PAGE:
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Spokane, Washington  Est. May 19, 1883
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Two join governor’s economic council

Compiled from staff and wire reports The Spokesman-Review

Two Spokane residents were named this week to Washington Gov. Christine Gregoire’s Council of Economic Advisers.

Grant Forsyth, an Eastern Washington University economist, and Avista Corp. executive Kim Pearman-Gilman were appointed to terms that started Tuesday. Both will serve open-ended terms at the governor’s pleasure.

Forsyth has done numerous area economic analyses, including studies for the city of Spokane Valley and the city of Cheney.

Pearman-Gilman is the senior vice president of Avista Development and has served as economic development adviser for the city of Spokane.

The governor’s council provides advice on state financial matters, including budgets, tax policy and debt management.

Apple shares drop on reports of slow sales

San Francisco Shares of Apple Computer Inc. slid nearly 5 percent Friday following reports that sales of its iPod digital music player appear to be slowing.

Investment firm Goldman Sachs said in a report Thursday that it expects shipments of Apple’s digital music player to be flat this quarter. Internet news site AppleInsider also reported Thursday that Apple has a glut of most iPod models, especially the recently launched iPod Shuffle.

AppleInsider quoted unidentified sources who said that shipments of most iPod models are “flat or declining” for the first time since the device was launched in 2001.The report also said Apple was overstocked in some models of personal computers and other products.

Also Friday, the company announced an iPod recycling program in which customers can bring the portable music players they no longer want to Apple’s U.S. retail stores for environmentally friendly disposal. Those who drop off an iPod will receive a 10 percent discount on a new one.

Levi Strauss wins reversal in Mexico court

An appeals court in Mexico has overturned a $45 million judgment against Levi Strauss & Co., reversing a decision that held the jeans maker liable for a police raid that wrongly targeted a former contractor during a crackdown on clothing counterfeiters.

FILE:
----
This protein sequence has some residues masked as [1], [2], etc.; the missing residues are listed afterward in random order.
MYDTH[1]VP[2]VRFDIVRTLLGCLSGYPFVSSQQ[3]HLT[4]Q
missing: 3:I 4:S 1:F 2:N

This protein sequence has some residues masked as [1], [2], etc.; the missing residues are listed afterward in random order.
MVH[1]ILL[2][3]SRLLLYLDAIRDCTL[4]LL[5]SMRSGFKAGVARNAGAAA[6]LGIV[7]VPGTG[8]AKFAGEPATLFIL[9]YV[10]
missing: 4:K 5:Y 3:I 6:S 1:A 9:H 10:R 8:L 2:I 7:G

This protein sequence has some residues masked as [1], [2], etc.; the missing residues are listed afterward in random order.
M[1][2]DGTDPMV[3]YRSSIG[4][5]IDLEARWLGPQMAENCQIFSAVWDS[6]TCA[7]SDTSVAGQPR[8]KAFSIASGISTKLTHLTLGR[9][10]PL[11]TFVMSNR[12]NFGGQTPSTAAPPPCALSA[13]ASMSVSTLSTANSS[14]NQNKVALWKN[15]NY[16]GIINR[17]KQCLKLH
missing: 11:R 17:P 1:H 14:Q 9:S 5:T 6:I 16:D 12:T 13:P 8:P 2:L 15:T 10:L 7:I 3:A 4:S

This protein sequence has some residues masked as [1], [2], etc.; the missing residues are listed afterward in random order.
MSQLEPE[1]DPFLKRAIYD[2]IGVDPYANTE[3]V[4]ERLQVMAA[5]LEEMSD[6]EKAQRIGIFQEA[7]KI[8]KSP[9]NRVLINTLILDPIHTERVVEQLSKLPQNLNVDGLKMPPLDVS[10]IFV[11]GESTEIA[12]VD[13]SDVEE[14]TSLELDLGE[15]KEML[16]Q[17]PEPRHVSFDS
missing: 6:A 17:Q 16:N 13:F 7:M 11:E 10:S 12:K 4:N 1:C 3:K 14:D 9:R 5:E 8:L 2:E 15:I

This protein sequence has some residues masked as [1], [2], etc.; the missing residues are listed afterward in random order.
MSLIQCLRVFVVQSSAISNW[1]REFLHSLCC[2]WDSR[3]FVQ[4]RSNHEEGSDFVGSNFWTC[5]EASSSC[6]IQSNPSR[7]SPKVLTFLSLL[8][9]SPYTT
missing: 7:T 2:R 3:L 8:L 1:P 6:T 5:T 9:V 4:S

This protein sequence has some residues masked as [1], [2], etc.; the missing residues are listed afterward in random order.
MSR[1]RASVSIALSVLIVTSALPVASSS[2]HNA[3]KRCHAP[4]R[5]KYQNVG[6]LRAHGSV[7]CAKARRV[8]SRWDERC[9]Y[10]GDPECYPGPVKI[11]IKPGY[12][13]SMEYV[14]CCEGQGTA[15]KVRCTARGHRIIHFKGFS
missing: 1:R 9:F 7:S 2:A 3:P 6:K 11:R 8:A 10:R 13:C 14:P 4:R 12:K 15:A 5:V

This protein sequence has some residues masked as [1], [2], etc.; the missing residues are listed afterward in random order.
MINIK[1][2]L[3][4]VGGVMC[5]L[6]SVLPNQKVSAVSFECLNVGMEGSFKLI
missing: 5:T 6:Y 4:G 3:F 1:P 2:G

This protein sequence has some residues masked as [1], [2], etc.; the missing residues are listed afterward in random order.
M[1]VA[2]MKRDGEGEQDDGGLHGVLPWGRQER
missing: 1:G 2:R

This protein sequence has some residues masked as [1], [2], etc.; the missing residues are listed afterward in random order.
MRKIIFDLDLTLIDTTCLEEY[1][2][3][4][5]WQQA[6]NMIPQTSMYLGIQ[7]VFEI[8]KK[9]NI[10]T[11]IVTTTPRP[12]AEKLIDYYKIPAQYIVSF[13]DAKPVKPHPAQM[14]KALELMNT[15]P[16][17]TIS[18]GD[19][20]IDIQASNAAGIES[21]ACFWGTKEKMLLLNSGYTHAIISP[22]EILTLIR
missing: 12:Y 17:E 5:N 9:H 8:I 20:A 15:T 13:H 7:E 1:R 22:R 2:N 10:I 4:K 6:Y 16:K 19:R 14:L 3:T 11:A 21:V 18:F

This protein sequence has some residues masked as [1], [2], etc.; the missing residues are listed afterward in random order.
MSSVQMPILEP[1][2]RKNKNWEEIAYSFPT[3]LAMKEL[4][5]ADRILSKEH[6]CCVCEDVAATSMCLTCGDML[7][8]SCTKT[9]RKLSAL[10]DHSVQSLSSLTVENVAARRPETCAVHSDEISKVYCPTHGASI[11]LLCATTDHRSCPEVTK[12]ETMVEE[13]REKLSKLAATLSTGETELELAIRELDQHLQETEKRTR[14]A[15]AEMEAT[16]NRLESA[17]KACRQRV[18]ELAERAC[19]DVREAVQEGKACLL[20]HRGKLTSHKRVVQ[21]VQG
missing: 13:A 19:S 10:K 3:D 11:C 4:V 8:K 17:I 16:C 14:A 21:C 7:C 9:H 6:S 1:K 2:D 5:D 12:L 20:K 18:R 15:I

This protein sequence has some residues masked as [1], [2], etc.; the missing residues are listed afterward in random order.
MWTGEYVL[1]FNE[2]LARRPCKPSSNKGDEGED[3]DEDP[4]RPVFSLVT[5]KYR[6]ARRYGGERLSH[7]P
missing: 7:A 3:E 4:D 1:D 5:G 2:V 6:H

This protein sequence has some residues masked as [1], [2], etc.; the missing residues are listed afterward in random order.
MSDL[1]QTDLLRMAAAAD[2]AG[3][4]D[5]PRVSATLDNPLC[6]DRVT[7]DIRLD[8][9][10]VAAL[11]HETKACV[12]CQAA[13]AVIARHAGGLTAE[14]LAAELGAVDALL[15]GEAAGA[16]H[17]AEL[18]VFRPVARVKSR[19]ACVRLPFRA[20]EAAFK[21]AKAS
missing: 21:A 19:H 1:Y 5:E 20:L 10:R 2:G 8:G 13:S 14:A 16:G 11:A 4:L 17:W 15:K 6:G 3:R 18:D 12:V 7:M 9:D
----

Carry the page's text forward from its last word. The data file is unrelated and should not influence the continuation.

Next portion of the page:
The San Francisco-based company disclosed the ruling, reached earlier this week, in a Friday filing with the Securities and Exchange Commission.

A lower court in March ordered Levi’s to pay Mexico City contractor Comexma $24.5 million in direct damages and another $20.5 million for harming the company’s reputation. Comexma sued Levi’s in the fallout from a June 2001 incident at its plant.

Accompanied by local media, Mexican police raided Comexma looking for evidence of bogus Levi’s brands based on information provided by a company attorney. The brand-protection attorney set up the raid without getting the required company approvals, Levi’s said.

Hacking went on for days on MSN Web site

Password-stealing software planted by hackers was active on Microsoft’s popular MSN Web site in South Korea for days before the world’s largest software company learned about the break-in and removed the computer code.

Police investigators and Microsoft specialists are continuing to search for clues to the culprits behind this week’s high-profile computer break-in. More details emerged Friday about the hacking, which targeted subscribers of an online game called “Lineage” that is popular in Asia.

Microsoft Corp. said it had cleaned the Web site, www.msn.co.kr, and removed the software code that had been planted on its news page. It said another company that operates the MSN Korea site apparently failed to apply necessary software patches, leaving its server computers vulnerable.

Security researchers at San Diego-based Websense Inc. discovered the break-in late Sunday during routine scans it makes against more than 250 million Web sites each week looking for sources of viruses and other infections.

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